The acquisition of compound vs. phrasal stress: the role of prosodic constituents

  title={The acquisition of compound vs. phrasal stress: the role of prosodic constituents},
  author={Irene Vogel and Eric Raimy},
  journal={Journal of Child Language},
  pages={225 - 250}
This paper investigates the acquisition of compound vs. phrasal stress (hót dog vs. hot dóg) in English. This has previously been shown to be acquired quite late, in contrast to recent research showing that infants both perceive and prefer rhythmic patterns in their own language. Subjects (40 children in four groups the averages ages of which are 5;4, 7;2, 9;3 and 11;6 and 10 adults) were shown pairs of pictures representing a compound word and the corresponding phrase. They heard a prerecorded… 

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Metalinguistic awareness of nuclear accent and of compound stress in an 8 year old.

  • M. Ashby
  • Linguistics
    European journal of disorders of communication : the journal of the College of Speech and Language Therapists, London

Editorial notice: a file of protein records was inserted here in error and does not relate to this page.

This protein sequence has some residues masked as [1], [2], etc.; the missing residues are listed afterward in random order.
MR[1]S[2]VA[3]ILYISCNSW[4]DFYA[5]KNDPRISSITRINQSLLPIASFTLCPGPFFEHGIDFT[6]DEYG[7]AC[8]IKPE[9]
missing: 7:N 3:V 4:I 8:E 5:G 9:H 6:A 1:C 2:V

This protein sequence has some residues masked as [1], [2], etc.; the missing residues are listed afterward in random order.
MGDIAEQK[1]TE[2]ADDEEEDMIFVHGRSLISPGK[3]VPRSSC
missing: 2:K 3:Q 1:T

• 1992
This note records two episodes in which an English boy aged approximately 8 years made spontaneous metalinguistic comments on English intonation and a comprehensive and revealing analysis of the changed interpretation which would have been associated with a particular English sentence had the location of nuclear accent been altered.

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An autosegmenta2 account of the child's acquisition of grammatical tone in Sesotho, a southern Bantu language, is presented and suggests that at 2 years the child knows that he is learning a grammatical tonal rather than a stress/intonational, lexical tonal, or accentual language.

Infants' preference for the predominant stress patterns of English words.

The results suggest that attention to predominant stress patterns in the native language may form an important part of the infant's process of developing a lexicon.

Stress patterns of early child language

  • L. Wieman
  • Linguistics, Psychology
    Journal of Child Language
  • 1976
ABSTRACT A study was undertaken to determine whether children in early periods of language development use stress with any regular patterns, and if so, on what the patterns are based. The subjects

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Compound Nouns and Category Structure in Young Children.

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Newborns discriminate the rhythm of multisyllabic stressed words.

The present results suggest that newborns are sensitive to words' rhythm, as carried by stress patterns, and that this prosodic information is salient even in the presence of substantial consonant variation.